| academic honesty demands that you don't share any information about the test with students who
haven't taken it, and that you don't ask students who have already taken it
to share information with you.
Here's something that's frequently overlooked.
- Get to sleep early the night before.
The longer you stay up, the worse you'll do on the test.
- Have a good breakfast.
- Come to the test relaxed.
All the above implies that you need to be making study
a daily habit rather trying to cram 5 weeks of study into a single
Here's another very important tip.
| tests are about solving problems. Therefore, you should prepare by doing
practice problems from the ends of the chapters. You should be doing
these on a regular basis rather than waiting until the night before the
test. When you do practice problems, draw diagrams, write givens,
formulas before numbers, etc. (You can do checks mentally.) On
tests, you'll be expected to demonstrate the same problem-solving
methods as presented on the problem-solving guides. These methods should
be second nature so that you naturally carry out the steps while solving
More things you should be doing as
part of your regular study
- Review the objectives of each chapter. The objectives tell you the key concepts that you need
to know and the problem types that you need to be able to solve.
- Review the concepts by revisiting the Conceptual
Questions at the end of each chapter. Answer enough questions to feel
confident that you remember how to use the concepts.
- Check the feedback from the instructor. You
should be doing this whenever an assessment is checked or a key posted.
Avoid making the same mistakes twice as a result of not checking your
feedback. In particular...
| They're intended to lead you through the steps of a
problem in much the same way as the instructor would do an example
problem in a face-to-face class. You should have already transcribed the solutions into your notebook for study.
Now about equations...
| The equations you may start your solutions with will be provided on the cover page of the test. Any other equations that you may need to solve a problem must be derived from starter equations. Otherwise there will be a point penalty.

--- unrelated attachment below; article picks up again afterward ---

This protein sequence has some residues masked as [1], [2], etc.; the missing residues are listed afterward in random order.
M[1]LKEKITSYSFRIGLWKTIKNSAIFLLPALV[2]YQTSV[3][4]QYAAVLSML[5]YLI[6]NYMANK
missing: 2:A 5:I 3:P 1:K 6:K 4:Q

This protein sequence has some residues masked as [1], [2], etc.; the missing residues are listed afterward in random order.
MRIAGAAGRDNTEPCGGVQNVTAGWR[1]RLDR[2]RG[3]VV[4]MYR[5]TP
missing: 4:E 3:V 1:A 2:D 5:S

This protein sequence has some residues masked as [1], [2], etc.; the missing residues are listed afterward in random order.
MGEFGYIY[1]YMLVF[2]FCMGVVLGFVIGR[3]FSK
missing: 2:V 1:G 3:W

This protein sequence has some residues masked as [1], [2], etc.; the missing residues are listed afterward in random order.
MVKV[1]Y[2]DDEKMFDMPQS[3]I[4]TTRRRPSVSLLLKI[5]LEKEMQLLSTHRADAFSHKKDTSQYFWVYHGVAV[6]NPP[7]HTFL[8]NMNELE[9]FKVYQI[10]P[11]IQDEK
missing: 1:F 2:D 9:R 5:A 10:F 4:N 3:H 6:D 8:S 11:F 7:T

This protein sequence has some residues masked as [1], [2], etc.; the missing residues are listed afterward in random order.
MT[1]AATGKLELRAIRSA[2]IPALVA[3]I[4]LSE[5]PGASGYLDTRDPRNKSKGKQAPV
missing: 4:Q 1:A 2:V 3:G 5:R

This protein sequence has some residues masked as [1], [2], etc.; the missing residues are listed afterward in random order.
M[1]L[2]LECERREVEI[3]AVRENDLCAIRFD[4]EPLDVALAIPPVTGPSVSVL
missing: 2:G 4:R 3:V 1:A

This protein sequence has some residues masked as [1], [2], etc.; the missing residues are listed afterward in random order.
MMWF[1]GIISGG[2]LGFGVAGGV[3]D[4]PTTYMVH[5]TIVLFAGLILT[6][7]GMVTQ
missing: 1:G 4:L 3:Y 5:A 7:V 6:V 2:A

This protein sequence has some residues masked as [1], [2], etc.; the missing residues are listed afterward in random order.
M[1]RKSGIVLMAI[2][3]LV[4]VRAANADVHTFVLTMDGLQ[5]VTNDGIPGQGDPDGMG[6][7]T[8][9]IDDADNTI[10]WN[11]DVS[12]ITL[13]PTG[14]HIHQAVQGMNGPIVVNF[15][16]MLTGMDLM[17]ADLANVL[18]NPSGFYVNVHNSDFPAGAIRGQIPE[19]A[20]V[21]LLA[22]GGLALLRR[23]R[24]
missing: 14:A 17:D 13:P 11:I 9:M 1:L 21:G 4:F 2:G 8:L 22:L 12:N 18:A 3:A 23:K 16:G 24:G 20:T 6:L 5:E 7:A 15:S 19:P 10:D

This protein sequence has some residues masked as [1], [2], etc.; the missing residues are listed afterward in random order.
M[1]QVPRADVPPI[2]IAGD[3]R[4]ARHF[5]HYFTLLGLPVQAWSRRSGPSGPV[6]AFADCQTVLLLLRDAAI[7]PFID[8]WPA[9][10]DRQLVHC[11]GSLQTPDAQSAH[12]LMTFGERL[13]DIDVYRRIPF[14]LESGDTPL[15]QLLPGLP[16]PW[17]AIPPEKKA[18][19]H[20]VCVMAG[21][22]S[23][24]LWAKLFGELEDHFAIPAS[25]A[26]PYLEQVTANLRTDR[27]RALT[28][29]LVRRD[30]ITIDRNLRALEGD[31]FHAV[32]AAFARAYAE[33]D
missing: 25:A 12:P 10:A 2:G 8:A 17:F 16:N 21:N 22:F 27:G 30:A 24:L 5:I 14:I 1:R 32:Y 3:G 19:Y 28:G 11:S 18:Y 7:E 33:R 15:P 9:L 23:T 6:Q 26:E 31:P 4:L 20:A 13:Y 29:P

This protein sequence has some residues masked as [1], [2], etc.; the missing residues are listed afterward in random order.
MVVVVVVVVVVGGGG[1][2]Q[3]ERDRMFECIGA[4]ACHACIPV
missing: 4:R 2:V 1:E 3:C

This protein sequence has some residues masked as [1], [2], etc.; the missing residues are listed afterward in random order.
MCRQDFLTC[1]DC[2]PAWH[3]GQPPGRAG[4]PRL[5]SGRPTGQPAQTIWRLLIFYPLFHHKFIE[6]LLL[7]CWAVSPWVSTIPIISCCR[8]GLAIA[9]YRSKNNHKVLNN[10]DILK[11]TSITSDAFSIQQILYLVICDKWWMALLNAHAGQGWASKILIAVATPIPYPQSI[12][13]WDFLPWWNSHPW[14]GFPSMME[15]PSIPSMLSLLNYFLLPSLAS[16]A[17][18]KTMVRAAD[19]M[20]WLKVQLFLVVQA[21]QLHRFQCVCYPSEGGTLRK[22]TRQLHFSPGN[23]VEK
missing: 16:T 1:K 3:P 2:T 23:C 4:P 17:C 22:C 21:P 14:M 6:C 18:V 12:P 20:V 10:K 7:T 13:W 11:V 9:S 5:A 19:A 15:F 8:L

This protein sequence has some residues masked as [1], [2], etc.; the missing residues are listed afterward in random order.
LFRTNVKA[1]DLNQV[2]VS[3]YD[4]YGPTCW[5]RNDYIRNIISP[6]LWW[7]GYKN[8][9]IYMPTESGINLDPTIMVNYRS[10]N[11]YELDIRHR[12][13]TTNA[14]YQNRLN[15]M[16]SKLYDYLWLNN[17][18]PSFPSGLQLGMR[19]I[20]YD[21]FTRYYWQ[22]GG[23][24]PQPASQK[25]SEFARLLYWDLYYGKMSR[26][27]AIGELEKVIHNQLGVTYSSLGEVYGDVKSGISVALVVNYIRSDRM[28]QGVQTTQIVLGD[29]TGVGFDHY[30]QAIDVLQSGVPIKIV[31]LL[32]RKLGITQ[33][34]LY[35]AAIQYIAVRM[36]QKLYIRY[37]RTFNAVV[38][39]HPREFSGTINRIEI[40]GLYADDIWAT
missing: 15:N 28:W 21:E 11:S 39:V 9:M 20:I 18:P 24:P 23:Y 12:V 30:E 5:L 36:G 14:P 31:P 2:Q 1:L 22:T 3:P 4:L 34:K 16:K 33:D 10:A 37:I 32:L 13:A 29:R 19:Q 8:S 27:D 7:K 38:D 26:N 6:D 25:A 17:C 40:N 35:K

What kinds of problems are on tests?
Free-response problems are those that require you to show your work in order
to receive credit. If you get stuck on a part of a problem, skip
it and go on to the next. If the next part requires the answer to the
previous part, you can make up a number for that part and use it from then
on. Or you can simply use algebraic symbols. Solutions for consecutive parts are scored based on the
consistency of your methods. By the way, if you do make up a number,
write a brief note to the teacher to that effect. In order to save time
on multiple-part problems, don't redraw diagrams and rewrite givens from a
previous part. If you derive an equation for one part, you don't have to
derive it again for successive parts.
For conceptual questions, explain your answers in sentence form in the
same way as expected for conceptual questions that you do as homework.
Lab problems are those that require you to
do such things as design a mini-experiment, carry out measurements or use
data provided to you, derive an equation that applies to the experiment, and
carry out a calculation. Lab problems may also require you to use methods of
analysis from labs that you've done.
It's a good idea to bring a watch, since you may not be in a position to see
the wall clock easily. Don't get bogged
down in a problem and then be unable to finish the test. The most
common mistake that students make on the first test is not finishing because
they spend too much time on one problem and don't leave themselves time for
before you turn in your paper.
you've done all the problems. Check for sign and algebra mistakes.
A quick way to identify algebra mistakes is to check that your units work
out. Make sure that your starting equations are correct. You'd
be surprised how many students transcribe equations incorrectly from the
approved list to their papers. On a test, you don't have to show your
checks unless the test instructions say to do so.